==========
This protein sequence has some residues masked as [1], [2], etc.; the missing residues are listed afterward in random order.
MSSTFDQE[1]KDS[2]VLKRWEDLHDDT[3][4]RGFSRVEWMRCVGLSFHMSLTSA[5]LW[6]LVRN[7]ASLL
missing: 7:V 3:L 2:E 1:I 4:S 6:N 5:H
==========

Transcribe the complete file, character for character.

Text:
This protein sequence has some residues masked as [1], [2], etc.; the missing residues are listed afterward in random order.
MSSTFDQE[1]KDS[2]VLKRWEDLHDDT[3][4]RGFSRVEWMRCVGLSFHMSLTSA[5]LW[6]LVRN[7]ASLL
missing: 7:V 3:L 2:E 1:I 4:S 6:N 5:H